Application and Database Migration Strategies: Don’t Just Migrate Transform Your Apps and Databases to Portable, Cloud-Ready Status

By: Morpheus Data

Refactoring your apps and databases prior to migrating them to the cloud improves efficiency and portability.

The lift-and-shift approach to moving applications and databases to the cloud may seem most efficient in the short run, but the shortcomings of the technique become more obvious over time. By taking the time to refactor your apps – whether partially or completely – you can reap performance rewards while also ensuring that the systems are easier to port to other cloud services.

If you simply “lift and shift” your apps and databases from in-house servers to AWS and other cloud services, you’re missing a golden opportunity to make your data operations faster, more efficient, and more economical. The only way to take full advantage of the best features of cloud-based app and DB management services is to use containers and other technologies optimized for the cloud.

Here are three main options facing many organizations as they devise a cloud-migration plan for their in-house applications and databases: (HT to David Linthicum for the his original post. You can read his article here: 

  1. A direct port with no modification of the code (lift and shift)
  2. A partial refactoring that customizes the app to accommodate cloud features (few changes are made to the app itself)
  3. A complete refactoring that not only adds cloud customizations to the app but also reworks its basic functions

While the lift-and-shift migration approach is fastest and simplest, you lose out in two ways. 1: Your application or database can’t take advantage of elastic scalability and other cloud features. 2: The lifted-and-shifted system will cost more to manage in the long run. If your app uses a well-defined architecture, if its data is tightly coupled to the application logic, and if it runs well in the cloud, then lift and shift may let you avoid a costly and time-consuming refactoring process.

When you completely refactor the migrated app, you’ll realize much greater performance while also reducing the cost of managing the system. However, the migration itself is more expensive because you’re altering so much more of the application, and the process will also take longer to complete. If the app is business-critical but is poorly written to begin with, it’s easy to justify the time and expense of refactoring it from top to bottom.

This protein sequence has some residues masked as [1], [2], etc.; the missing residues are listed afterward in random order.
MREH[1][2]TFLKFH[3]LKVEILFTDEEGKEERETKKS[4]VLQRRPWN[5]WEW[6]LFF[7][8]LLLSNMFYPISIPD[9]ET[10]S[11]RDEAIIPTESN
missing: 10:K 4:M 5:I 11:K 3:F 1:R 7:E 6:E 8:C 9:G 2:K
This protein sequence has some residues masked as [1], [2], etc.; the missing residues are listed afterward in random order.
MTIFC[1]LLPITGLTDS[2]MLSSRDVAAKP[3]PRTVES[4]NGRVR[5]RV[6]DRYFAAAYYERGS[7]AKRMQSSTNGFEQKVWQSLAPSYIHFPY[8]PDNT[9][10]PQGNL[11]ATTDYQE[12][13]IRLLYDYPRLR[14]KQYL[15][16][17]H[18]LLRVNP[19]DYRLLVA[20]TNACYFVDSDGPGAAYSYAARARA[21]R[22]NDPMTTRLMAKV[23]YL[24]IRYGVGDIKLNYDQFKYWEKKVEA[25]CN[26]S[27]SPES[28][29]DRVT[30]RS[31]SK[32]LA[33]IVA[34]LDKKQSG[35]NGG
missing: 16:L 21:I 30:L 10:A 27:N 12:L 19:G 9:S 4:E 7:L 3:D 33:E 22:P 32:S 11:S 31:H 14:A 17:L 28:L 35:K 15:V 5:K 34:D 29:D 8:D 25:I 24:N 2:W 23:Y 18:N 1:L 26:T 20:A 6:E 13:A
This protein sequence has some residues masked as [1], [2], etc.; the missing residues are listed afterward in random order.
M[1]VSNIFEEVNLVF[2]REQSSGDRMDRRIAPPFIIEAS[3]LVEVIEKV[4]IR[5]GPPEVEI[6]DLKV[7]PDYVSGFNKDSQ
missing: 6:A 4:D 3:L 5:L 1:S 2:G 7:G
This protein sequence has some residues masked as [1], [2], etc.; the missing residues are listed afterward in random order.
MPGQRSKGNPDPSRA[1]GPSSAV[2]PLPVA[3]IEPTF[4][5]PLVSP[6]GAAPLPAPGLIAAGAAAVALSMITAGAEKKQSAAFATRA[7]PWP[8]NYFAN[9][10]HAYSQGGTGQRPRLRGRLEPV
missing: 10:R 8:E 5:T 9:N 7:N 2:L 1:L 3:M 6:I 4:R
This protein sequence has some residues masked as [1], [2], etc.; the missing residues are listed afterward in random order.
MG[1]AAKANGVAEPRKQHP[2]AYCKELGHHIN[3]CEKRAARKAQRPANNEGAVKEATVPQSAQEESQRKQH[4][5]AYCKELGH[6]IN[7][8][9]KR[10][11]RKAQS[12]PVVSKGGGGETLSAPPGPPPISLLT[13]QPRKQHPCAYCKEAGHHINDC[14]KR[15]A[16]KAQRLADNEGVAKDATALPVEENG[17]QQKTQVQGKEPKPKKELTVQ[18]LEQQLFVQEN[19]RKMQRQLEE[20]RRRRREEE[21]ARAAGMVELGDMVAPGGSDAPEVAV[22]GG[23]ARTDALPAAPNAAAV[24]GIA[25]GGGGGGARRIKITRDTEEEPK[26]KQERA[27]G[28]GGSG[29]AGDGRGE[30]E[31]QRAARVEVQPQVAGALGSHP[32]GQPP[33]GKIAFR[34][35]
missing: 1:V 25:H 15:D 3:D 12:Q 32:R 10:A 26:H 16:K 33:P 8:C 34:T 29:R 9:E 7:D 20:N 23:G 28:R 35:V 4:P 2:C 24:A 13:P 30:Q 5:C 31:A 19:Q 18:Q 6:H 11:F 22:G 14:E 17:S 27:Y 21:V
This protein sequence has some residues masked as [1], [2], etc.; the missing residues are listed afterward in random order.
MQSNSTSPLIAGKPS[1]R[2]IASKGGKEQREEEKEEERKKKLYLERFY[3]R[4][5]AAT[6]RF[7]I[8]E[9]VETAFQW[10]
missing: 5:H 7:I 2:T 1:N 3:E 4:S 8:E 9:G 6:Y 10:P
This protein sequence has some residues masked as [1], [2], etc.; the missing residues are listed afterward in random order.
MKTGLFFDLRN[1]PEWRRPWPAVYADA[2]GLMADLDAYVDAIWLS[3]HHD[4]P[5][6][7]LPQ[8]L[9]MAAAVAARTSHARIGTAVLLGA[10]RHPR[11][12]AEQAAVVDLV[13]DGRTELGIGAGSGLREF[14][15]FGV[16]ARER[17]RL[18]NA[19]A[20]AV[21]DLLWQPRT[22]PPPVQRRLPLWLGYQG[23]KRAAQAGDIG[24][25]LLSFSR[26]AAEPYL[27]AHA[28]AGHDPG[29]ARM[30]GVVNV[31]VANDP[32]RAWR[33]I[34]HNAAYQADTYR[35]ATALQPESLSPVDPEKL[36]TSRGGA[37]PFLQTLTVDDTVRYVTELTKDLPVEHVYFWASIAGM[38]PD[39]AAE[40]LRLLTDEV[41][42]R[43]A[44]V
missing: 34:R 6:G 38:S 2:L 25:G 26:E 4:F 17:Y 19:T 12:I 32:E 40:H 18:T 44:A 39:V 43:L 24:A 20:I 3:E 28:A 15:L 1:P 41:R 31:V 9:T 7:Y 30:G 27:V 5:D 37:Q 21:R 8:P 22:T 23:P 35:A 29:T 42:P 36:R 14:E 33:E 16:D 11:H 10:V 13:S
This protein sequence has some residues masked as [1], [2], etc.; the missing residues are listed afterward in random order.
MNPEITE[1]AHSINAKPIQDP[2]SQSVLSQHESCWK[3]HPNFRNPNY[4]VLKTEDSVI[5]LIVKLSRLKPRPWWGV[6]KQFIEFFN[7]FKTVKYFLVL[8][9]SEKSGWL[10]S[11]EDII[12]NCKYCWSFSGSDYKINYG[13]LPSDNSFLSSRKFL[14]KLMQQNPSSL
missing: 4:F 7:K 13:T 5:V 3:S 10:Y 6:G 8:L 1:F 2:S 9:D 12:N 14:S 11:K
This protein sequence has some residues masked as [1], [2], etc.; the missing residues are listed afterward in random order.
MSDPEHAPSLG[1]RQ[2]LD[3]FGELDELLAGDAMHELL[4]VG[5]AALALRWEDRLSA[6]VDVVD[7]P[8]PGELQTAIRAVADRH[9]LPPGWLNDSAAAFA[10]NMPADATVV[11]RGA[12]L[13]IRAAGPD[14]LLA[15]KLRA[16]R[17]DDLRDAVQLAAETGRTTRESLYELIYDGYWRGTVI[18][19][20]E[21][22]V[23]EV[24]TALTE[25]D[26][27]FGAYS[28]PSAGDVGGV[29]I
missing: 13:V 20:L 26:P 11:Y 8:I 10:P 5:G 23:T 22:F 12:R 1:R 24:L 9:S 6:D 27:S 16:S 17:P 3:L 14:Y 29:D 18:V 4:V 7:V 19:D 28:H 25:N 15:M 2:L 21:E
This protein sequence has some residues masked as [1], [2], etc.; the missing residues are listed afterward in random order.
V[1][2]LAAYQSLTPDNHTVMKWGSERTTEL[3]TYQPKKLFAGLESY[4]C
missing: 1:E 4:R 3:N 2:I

In many instances, the optimal application migration strategy is the “sweet spot” between a straight lift and shift, and a complete code refactoring. Source: Cloud Technology Partners, Inc., via Slideshare

The middle ground of a partial refactoring may seem like the perfect compromise between a straight-ahead porting of the app and totally rewriting it, but this is really a halfway, stop-gap solution that simply postpones the ultimate development and deployment of the cloud-native version of the app.

Determining whether your app would benefit from being containerized

If you decide against the lift-and-shift approach to app migration, there’s another potential limiter you need to avoid: Locking your system to one service’s cloud-native features. In a July 24, 2015, InfoWorld article, Linthicum offers a solution to this predicament: containers. A prime example of such a cloud-native pickle is use of a specific service’s provisioning and deprovisioning resources rather than using the cloud itself to auto-scale and auto-provision your application.

By contrast, containers let you encapsulate your app’s components and place them in containers that keep them separate from the cloud platform itself. This allows the application to be ported quickly and simply to any other platform that supports the container. Containerization entails more work than a straight lift-and-shift port, but the rewards in terms of app performance and cost savings can more than justify the extra upfront cost.

One of the advantages of containers over virtualization is that containers share OSes, as well as bins/libraries when appropriate. Source: ZDNet

Continuing on Linthicum’s thought leadership, he states that a primary benefit of using containers to migrate apps and databases to the cloud is the ability to create a lightweight abstraction layer without relying on virtualization. This lets you increase efficiency when transporting workload bundles between cloud services in hybrid and multi-cloud environments. Another advantage of containers is that you can apply security and governance services around rather than inside the containers themselves. This improves both portability and deployment.

One of the most complicated calculations when planning a cloud migration is the cost comparison, particularly when you choose to go with multiple cloud providers. However, as TechTarget’s Joel Shore writes in a December 2015 article, by doing so you can realize savings from 58 percent for a “small” application to 74 percent for “large-scale solutions” over using a sole cloud service. A prime example of a cost-efficient hybrid/multi-cloud service is the Morpheus cloud application management platform.

Morpheus’s intuitive dashboard interface makes managing apps in hybrid cloud settings as simple as pointing and clicking. With Morpheus it takes only seconds to provision databases, apps, and app stack components on any server or cloud, whether on-premise, private, public, or hybrid. Because provisioning is done asynchronously, you can provision multiple IT systems simultaneously. When you’re ready to add nodes via the web UI, CLI, or through an API call, Morpheus automatically configures the database or app cluster to accommodate the new nodes. There’s no simpler way to ensure your organization’s important data is both accessible and portable. To start a free trial click here.